DCSIMG

Sochi Olympics ‘used to enrich Putin’s friends’

Russian soldiers mark the 70th anniversary of the ending of the Nazi blockade of Leningrad Picture: Getty

Russian soldiers mark the 70th anniversary of the ending of the Nazi blockade of Leningrad Picture: Getty

  • by THOMAS GROVE IN MOSCOW
 

Russian anti-corruption activist Alexei Navalny has released a detailed interactive map that paints a vivid picture of corruption, cost overruns and conflicts of interest at the Sochi Winter Olympics.

The report, culling information from government budgets and data from companies involved in construction for the Games, is the latest to pour scorn on a project on which president Vladimir Putin has staked his personal and political prestige.

Mr Navalny, who led protests against Mr Putin in Moscow two years ago, said the information challenged the president’s figure for spending on the Sochi Games, which open in the Black Sea resort on 7 February.

“Russia’s overall expenses have already reached $50 billion (£30bn), which makes the Russian Olympics five times more expensive than the Vancouver [Winter] Olympics [in 2010,” the report said. “Officials and businessmen also took part in the Games and turned them into a source of income.”

The report said Mr Putin had helped enrich friends by awarding them contracts to build large-scale Olympic venues at a cost several times above those of similar venues elsewhere.

Mr Putin has dismissed claims of corruption and challenged those who made allegations to back up their claims.

In an interview earlier this month, he said: “We don’t see any large-scale instances of corruption during our preparations … in Sochi. If anyone has any information about corruption in Sochi, please hand it over, we will be glad and grateful.”

The president’s figure for total spending on the Games has diverged from those provided in other estimates, including one of $50bn from another Russian opposition figure, who accused contractors of stealing half the money allocated for the Winter Olympics.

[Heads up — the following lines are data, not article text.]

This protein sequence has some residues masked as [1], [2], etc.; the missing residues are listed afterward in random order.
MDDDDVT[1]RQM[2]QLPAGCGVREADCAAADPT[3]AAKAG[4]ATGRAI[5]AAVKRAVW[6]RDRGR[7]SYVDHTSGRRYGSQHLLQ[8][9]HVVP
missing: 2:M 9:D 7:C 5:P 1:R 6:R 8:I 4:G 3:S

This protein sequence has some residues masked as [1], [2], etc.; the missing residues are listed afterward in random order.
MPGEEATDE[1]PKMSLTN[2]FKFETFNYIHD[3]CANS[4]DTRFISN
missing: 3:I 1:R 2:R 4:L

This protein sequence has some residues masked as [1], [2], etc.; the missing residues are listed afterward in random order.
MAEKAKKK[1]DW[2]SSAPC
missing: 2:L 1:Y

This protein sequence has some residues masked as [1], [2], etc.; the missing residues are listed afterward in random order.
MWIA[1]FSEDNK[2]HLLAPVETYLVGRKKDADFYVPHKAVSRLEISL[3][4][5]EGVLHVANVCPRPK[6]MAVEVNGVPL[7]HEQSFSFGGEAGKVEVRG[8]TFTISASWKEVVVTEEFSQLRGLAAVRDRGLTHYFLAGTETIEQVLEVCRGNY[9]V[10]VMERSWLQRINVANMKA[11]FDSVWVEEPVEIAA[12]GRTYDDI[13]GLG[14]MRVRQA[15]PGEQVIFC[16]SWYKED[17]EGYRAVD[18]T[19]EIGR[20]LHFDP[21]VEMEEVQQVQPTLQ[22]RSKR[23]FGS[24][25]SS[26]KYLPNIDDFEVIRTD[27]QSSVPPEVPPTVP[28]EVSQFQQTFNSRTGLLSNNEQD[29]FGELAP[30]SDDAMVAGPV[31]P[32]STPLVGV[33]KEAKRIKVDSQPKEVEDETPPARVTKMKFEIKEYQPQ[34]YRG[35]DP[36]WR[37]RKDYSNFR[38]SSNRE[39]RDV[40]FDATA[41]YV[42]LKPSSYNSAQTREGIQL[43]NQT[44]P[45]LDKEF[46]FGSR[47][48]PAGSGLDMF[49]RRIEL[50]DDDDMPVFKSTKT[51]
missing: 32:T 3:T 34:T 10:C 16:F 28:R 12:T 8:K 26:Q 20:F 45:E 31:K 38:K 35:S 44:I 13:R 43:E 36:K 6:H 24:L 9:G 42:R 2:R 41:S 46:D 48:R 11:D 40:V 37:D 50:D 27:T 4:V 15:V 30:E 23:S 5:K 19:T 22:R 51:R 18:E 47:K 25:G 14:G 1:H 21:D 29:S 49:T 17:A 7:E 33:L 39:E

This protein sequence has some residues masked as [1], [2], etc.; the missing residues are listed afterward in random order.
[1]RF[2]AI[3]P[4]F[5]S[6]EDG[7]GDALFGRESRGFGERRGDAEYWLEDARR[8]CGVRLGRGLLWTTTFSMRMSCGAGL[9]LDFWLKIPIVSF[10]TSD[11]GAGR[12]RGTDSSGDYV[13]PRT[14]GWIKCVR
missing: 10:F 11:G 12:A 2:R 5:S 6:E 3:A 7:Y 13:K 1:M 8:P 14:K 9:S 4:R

Earlier this month, Mr Putin said Russia had spent only about $6.5bn on preparations for the Games, in sharp contrast with an estimate from deputy prime minister Dmitry Kozak, who last year said Russia would spend some $50bn.

Mr Navalny’s report said more than $12bn in state funds had been divided between two companies, Olimpstroy and state monopoly Russian Railroads, to build venues and roads. It said $8.7bn had been spent to build a railway and motorway nearly 50km long that leads to the Rosa Khutor ski resort, the venue of the Olympic mountain sports.

Part of that, Mr Navalny said, went to friends of the president.

His report, which won little attention in Russia’s tightly controlled media, also contradicted government statements that private companies’ money had made up for more than half of the investment in Sochi. It said private companies had put less than 4 per cent of the cost.

“In their statements, officials referred to investments of Gazprom, Sberbank, Russian Railways and other government-affiliated entities as private investments,” the report said, adding that under international accounting standards, such investments would be considered state money.

Subcontractors say that corruption has been endemic in the lead up to the Sochi Games.

Former deputy premier Boris Nemtsov released a report last year comparing Sochi’s Olympic infrastructure costs with those of similar venues outside of Russia and claiming that half the budget allocated for construction in the Russian resort had been stolen.

• For more on the report, go to http://sochi.fbk.info/en/award/

 

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